A long time ago I consciously realized how much humans are a ritualistic people. I don’t think we actually measure the passage of time by the clock or the calendar, but rather we mark time through rituals and ceremonies. We create rituals for weddings, births, deaths, graduations, birthdays, wins and losses in sports, promotions, retirements, holidays, new years, and the list goes on and on. They are all important rites of passage that help us mentally shift from one circumstance to another. I believe that’s why traditions are so important for people. They are the actions that mark time and the shifting of seasons. It’s how the human brain allows things to end and begin. It helps us with the difficult shift of change.

But there’s one area of life that we seem to neglect, and that’s emotional rites of passage.

Part of my work in human resources is helping with personnel issues. I started to notice that a lack of ritual was at times keeping people emotionally stuck. It showed itself when a project suddenly ended because of priority shifts or lack of funding and teams unceremoniously and abruptly disbanded. This left people with feelings of separation and incompletion. Sometimes it was when roles shifted and people suddenly found themselves temporarily without a manager. Without warning their career support system was just gone with no idea when someone new would be coming. They felt abandoned, even though they intellectually understood what was happening. Other times it was when someone was demoted and quietly moved to other work. This left a list of emotional stuckness for the person and sometimes for the managers who had to make the decision. People can’t always articulate what is in the way for them but moving forward seems extra hard or nearly impossible. I have learned some things from these struggles and have been able to help people create their own private rituals to make the emotional shift, thus helping them mark one time as over and the next to begin. I’ve seen it work time after time.

Because of that work, I started to notice the times when I am stuck because there was no ritual. I became increasingly aware of the need to create my own private rites of passage. I have found that it has made all the difference. Here’s a few examples:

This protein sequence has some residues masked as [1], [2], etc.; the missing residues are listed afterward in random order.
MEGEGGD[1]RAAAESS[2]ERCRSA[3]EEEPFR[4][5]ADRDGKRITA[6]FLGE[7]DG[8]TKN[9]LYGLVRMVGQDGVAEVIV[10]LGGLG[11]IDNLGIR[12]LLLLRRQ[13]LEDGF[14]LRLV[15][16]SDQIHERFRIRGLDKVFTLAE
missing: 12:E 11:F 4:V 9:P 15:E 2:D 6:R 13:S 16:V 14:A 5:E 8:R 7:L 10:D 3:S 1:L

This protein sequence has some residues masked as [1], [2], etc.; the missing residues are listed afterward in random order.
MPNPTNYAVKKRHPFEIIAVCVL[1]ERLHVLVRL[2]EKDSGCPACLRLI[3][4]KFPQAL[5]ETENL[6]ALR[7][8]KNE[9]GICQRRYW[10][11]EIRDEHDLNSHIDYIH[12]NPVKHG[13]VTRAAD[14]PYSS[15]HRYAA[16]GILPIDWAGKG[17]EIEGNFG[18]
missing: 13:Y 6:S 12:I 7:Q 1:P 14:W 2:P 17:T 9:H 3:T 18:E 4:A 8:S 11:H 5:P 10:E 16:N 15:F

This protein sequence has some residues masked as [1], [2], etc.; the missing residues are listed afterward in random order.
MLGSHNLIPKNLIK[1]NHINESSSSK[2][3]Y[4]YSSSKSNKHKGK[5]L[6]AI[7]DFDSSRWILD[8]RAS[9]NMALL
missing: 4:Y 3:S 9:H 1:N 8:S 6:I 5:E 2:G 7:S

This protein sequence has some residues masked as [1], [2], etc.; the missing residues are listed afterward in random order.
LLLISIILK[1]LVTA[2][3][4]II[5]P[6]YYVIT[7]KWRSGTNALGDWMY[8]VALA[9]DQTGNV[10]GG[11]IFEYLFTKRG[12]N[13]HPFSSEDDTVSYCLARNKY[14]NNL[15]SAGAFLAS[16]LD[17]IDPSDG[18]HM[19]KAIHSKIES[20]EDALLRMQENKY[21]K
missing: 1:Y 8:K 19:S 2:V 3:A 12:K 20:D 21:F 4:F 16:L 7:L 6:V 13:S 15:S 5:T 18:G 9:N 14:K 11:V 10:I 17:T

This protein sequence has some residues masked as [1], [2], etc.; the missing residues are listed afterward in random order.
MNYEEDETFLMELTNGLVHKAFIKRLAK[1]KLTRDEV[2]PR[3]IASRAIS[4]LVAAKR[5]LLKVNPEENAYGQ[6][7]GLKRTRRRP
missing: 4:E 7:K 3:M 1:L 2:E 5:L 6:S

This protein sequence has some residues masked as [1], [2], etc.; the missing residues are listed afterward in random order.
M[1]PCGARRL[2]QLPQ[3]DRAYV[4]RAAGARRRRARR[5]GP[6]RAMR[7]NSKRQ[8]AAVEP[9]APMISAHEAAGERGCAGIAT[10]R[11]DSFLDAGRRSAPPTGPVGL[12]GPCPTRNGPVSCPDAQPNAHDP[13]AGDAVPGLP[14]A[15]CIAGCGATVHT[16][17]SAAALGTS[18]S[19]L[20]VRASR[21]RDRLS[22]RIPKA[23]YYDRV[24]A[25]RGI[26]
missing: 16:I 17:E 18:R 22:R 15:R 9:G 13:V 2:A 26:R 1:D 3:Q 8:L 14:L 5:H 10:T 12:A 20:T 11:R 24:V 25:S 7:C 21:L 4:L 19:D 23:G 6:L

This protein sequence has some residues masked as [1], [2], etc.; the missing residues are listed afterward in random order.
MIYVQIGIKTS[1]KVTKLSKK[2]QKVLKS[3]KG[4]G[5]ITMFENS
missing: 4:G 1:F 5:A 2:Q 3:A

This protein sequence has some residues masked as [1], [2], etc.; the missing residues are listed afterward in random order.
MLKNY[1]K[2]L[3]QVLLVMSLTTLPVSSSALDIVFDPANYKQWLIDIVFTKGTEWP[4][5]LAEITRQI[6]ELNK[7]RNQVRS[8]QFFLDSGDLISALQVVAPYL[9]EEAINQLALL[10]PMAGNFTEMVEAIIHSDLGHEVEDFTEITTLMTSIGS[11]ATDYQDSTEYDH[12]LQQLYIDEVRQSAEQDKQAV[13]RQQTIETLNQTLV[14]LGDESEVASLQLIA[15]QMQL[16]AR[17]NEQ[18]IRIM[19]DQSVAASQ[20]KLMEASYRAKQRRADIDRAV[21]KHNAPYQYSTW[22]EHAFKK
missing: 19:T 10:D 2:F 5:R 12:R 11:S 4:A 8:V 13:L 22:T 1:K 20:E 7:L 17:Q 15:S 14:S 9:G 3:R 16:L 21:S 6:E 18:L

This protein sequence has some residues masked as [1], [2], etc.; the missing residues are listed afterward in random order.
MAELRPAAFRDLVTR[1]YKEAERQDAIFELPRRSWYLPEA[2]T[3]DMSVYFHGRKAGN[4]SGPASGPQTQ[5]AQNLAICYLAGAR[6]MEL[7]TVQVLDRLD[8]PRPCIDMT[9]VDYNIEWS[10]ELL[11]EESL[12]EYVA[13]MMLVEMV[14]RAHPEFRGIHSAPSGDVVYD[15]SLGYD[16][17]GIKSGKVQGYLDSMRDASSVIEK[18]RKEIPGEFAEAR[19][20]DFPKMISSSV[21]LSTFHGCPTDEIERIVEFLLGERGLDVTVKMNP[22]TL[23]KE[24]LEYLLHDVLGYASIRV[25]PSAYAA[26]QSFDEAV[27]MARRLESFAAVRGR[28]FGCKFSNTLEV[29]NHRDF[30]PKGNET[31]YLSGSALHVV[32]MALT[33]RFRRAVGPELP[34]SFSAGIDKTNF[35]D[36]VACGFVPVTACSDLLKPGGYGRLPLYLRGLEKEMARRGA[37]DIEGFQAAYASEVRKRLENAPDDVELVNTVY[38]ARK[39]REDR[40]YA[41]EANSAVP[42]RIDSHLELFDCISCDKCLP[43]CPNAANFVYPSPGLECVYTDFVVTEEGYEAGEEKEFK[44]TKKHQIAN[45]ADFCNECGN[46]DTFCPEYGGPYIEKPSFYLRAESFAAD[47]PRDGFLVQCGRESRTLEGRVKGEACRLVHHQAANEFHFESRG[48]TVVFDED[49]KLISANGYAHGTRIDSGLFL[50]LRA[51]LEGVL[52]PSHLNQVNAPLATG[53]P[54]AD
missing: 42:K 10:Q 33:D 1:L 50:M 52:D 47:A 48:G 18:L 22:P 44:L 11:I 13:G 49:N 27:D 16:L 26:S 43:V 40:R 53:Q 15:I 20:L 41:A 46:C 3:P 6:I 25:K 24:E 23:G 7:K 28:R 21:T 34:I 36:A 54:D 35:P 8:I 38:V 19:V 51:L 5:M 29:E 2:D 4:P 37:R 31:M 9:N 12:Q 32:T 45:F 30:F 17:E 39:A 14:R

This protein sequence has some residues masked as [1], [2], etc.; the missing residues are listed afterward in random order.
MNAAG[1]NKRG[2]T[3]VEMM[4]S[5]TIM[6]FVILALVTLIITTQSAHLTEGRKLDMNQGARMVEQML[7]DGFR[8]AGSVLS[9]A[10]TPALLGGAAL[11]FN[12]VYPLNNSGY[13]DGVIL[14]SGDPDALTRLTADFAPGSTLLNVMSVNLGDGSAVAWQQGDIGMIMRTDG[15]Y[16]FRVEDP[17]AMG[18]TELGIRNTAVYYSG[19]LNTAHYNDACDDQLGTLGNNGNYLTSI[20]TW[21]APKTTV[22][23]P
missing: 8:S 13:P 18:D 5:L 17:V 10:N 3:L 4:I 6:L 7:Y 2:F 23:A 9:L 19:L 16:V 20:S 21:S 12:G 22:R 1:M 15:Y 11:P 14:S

> Going through a divorce and dealing with the sudden change at home was the first one I noticed. Sure there was the court date that served as ceremony for the divorce and marked the shift in marital status. But where I found myself stuck was with the sudden and awkward emptiness in the house. The way we interacted in the space had suddenly changed and I felt like normal routines were shifting like quicksand. In this case, the house wasn’t filled with loving family helping to box up or sort through personal belongings or memories as would happen if there had been a death. It was just me and my kids, suddenly and obviously filling and using the home differently. So I created a blessing ceremony. My kids and I lit a candle and walked through each room of the home saying a prayer of peace and harmony. I reclaimed the house as my own and blessed it. That made all the difference to me emotionally and whether they knew it or not, I believe it made a difference for the kids as well. It felt like I was “moving in” to my home on a new emotional level.

> As my daughter moved to college, and later to New York for her co-ops, I knew the moves were temporary but they were a shift in my emotions. I felt awkward and alone in a different way. I wasn’t officially an empty-nester yet but it was coming in waves. So after each time she temporarily moves out I have created my own ritual. This one always starts with a few tears. For those who know me – no surprise there! They are not tears of mourning as much as sentimental tears as I do a mini walk down memory lane of the little bitty girl who I’ve proudly watched grow up and become independent. I don’t plan on this part of the “ceremony” but since it keeps coming up spontaneously I’ve learned to accept it as part of my what I need. Then I will make myself a cup of tea or glass of wine and I sit and make a list of things I want to accomplish while I have this time of solitude. I follow that by viewing a favorite movie that I have enjoyed with her over the years and I mark the ceremony as complete. It really has made the transition go more smoothly for me when I’ve done this.